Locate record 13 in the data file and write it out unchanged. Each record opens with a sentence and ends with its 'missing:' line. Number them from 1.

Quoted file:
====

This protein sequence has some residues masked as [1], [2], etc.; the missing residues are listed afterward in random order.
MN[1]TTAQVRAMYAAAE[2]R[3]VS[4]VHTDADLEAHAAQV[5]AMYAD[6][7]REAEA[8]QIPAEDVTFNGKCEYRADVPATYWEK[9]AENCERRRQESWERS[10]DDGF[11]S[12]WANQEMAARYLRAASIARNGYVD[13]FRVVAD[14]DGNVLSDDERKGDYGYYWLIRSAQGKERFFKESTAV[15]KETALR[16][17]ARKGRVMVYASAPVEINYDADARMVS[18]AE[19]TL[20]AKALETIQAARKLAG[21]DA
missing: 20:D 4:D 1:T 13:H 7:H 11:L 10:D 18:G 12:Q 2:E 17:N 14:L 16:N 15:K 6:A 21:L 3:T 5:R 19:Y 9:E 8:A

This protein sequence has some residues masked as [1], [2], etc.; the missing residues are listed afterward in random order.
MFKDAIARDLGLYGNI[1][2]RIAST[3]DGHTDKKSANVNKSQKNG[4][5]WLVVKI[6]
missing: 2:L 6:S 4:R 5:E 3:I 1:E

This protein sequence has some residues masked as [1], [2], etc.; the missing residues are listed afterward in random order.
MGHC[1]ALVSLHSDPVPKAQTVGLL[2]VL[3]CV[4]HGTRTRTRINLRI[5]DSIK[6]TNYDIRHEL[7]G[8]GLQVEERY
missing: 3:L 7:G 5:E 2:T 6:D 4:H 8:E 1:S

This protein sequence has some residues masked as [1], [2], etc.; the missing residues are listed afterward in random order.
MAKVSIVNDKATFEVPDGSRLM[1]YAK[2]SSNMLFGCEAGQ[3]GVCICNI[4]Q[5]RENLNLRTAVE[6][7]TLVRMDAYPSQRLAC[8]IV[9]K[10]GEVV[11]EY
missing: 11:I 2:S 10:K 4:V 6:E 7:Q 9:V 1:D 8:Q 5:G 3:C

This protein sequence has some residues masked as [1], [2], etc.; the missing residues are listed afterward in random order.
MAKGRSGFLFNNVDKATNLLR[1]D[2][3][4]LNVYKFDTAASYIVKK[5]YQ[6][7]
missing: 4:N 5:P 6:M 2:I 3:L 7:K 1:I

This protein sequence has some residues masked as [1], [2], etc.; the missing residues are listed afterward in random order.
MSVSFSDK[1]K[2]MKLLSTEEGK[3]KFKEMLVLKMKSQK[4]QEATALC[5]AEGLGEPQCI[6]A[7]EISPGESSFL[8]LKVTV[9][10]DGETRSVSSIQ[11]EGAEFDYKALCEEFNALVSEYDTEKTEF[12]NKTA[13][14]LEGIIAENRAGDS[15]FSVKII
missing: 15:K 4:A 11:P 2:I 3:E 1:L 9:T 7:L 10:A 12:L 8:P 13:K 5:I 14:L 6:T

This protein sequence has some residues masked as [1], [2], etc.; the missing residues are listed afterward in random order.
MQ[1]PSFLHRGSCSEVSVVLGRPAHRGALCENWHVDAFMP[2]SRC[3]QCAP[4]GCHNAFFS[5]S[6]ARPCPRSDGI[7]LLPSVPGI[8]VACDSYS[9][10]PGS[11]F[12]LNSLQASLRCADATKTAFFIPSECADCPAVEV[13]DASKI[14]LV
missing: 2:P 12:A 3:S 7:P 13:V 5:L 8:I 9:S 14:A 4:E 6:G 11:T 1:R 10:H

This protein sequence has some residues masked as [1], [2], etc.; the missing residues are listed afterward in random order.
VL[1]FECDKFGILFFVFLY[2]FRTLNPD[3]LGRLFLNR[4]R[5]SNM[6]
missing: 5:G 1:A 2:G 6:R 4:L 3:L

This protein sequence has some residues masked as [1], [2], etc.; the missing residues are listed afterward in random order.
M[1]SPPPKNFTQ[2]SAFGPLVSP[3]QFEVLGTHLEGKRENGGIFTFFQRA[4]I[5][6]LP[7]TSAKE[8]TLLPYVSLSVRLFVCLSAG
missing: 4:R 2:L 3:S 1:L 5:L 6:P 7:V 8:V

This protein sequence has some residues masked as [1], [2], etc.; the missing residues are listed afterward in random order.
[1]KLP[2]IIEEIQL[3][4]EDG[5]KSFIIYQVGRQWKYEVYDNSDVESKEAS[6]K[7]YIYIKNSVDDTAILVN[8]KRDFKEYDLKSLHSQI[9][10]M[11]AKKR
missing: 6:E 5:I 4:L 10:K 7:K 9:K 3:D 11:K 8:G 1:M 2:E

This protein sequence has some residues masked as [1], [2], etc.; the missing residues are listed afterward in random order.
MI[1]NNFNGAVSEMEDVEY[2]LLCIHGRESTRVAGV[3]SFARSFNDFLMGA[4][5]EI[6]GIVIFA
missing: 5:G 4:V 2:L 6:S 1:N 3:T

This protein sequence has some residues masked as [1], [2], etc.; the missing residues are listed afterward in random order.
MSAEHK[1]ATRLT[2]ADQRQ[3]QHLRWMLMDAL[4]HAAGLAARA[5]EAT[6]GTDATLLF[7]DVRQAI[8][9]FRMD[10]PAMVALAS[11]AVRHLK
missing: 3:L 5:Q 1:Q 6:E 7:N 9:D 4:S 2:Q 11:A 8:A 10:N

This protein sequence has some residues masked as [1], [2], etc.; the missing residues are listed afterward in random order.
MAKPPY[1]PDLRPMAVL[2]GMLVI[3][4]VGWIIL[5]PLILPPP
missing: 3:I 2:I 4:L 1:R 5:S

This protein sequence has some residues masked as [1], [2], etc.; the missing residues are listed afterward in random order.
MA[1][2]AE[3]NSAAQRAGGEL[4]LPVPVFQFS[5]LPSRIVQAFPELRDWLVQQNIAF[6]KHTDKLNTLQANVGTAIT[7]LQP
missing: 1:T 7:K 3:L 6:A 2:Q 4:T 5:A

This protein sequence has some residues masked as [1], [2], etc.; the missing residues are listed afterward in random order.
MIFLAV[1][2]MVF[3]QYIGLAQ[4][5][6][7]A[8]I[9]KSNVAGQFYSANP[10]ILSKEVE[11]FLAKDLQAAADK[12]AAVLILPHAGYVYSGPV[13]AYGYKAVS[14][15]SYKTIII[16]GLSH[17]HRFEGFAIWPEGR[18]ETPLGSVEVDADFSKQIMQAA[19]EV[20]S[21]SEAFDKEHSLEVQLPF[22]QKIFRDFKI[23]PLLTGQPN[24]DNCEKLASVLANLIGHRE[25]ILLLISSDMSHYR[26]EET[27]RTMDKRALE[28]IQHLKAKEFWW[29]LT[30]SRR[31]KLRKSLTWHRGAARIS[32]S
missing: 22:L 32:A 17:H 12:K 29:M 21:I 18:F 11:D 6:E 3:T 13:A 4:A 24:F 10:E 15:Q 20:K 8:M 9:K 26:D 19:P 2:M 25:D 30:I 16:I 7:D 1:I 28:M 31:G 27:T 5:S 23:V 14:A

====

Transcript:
This protein sequence has some residues masked as [1], [2], etc.; the missing residues are listed afterward in random order.
MAKPPY[1]PDLRPMAVL[2]GMLVI[3][4]VGWIIL[5]PLILPPP
missing: 3:I 2:I 4:L 1:R 5:S